If not, what will they do from here to set themselves up for the future?

A few things come to mind. First, drafting a quarterback in the first round. That would throw present needs to the wind for a player who can only help them in the future. It would make the whole thing clear: They’d be aiming for the playoffs in 2022 with the plan to turn things over to a QB on a rookie deal in 2023. Now that’s a competitive rebuild.

Trading back in the first round could be another way to accumulate assets for the future. It’s not a fresh idea to Vikings fans but it worked last year. Even picking a position that they don’t need like wide receiver would hint that they’re not totally focused on the present.

Signing free agents who are 27 or younger and haven’t gotten a chance in other places would be a nod toward tomorrow. Phillips is 26 but Hicks and Smith are on the back nine of their careers.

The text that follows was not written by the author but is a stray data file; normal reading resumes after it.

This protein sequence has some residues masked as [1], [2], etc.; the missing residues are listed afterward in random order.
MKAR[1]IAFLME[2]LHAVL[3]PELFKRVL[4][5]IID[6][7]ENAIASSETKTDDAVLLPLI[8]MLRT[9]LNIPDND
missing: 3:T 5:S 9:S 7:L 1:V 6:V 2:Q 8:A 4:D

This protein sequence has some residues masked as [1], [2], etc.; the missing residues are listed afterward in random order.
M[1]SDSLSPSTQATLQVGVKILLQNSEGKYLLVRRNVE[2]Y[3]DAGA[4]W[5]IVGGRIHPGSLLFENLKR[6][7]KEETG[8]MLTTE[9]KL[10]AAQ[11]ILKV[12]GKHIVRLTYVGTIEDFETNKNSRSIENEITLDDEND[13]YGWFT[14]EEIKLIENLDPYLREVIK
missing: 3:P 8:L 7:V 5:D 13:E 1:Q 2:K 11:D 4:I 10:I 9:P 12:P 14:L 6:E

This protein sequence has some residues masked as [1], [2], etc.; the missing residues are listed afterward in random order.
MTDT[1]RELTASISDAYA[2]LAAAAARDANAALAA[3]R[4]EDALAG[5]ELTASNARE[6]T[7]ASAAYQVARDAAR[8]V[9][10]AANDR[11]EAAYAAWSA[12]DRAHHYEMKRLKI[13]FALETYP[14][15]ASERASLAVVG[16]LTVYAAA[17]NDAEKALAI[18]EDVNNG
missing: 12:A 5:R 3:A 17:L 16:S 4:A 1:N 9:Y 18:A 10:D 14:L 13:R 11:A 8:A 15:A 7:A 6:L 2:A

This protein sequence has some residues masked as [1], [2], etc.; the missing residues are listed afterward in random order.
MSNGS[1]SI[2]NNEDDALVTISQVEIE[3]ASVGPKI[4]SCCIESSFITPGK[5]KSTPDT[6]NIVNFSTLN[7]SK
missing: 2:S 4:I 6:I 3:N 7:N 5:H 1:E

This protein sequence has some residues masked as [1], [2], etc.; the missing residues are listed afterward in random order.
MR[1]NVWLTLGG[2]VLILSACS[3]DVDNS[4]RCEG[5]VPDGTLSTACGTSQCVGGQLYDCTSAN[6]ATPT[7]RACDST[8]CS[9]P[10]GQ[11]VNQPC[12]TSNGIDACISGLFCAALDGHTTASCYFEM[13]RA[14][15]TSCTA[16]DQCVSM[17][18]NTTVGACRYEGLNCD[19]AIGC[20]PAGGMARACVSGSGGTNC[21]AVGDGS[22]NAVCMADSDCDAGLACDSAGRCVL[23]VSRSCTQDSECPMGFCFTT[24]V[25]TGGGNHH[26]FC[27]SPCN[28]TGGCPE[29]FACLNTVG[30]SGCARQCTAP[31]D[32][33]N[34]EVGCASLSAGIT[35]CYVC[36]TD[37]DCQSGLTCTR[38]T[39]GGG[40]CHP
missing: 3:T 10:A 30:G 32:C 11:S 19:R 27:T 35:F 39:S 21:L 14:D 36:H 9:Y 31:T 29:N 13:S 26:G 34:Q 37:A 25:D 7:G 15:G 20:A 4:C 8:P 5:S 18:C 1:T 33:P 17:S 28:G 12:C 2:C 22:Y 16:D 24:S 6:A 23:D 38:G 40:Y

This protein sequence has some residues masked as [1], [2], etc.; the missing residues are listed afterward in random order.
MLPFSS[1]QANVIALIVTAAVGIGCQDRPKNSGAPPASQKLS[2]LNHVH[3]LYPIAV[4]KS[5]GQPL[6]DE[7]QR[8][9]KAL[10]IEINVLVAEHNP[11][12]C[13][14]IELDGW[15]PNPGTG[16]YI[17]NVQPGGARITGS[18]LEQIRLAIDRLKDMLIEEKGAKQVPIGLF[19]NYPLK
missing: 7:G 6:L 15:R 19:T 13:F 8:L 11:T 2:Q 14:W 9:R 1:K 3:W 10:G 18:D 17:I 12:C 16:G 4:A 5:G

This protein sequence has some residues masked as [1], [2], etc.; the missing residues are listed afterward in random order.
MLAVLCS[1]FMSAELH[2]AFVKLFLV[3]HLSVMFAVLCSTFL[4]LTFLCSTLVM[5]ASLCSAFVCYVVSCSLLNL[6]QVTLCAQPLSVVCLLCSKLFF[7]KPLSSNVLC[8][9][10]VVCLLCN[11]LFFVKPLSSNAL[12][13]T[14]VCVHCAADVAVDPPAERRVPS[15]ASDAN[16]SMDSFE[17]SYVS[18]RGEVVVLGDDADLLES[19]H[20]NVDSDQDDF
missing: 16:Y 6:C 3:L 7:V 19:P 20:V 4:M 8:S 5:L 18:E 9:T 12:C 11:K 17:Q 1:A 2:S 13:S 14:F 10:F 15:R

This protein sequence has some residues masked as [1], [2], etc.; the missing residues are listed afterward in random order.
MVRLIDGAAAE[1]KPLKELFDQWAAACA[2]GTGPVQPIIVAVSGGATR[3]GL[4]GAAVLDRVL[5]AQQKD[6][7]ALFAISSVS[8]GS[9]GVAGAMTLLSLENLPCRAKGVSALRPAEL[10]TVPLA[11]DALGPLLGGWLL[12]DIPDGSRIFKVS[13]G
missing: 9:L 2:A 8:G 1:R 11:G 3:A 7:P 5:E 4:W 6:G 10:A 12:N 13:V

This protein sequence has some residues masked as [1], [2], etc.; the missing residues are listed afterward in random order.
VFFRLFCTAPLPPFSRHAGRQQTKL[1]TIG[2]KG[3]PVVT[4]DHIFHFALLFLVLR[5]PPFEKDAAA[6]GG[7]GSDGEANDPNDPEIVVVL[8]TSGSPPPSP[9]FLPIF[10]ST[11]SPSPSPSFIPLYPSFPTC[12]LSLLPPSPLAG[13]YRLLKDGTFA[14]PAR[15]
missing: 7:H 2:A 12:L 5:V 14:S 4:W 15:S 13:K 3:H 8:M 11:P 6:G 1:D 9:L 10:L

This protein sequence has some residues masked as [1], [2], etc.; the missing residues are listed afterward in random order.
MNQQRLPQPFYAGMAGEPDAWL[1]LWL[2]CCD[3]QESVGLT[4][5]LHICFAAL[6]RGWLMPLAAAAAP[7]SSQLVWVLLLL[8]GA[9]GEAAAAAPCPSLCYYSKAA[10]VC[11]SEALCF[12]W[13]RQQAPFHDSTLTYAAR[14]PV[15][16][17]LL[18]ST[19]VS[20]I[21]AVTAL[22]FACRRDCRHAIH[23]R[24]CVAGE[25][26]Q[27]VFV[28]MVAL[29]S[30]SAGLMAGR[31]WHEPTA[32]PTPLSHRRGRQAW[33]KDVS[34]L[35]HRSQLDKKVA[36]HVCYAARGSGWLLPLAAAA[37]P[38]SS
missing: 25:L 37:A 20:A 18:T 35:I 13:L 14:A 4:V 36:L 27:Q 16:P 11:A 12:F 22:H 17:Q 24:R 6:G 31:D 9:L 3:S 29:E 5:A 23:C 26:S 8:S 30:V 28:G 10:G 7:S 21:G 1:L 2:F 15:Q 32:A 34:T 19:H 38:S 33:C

Here’s the thing that some folks are unfortunately missing about the “competitive rebuild” conversation: Vikings fans want exactly that. Nobody wants to see their team hire Urban Meyer and sink to 2-15. They all want to be Kansas City, going from playoff contention to Patrick Mahomes. Nobody wants to get stuck in the mud like the Jets or Giants. Nobody wanted the 2022 Vikings to tank. But they also wanted their young, analytical face of the franchise to set them up to go in a fresh direction. So far, that hasn’t happened.

That doesn’t mean it can’t happen. It doesn’t mean the Vikings can’t get to a place where they are competitive and building. It doesn’t mean Adofo-Mensah should be sent on a plane back to Wall Street or that this team will never improve. But in order to get behind the idea that they’re building toward something bigger, there has to be something to grasp onto. That hasn’t happened so far. If it doesn’t, maybe he should have gone with, “This is how we football,” instead.

Anyway, only five more months of the offseason to go…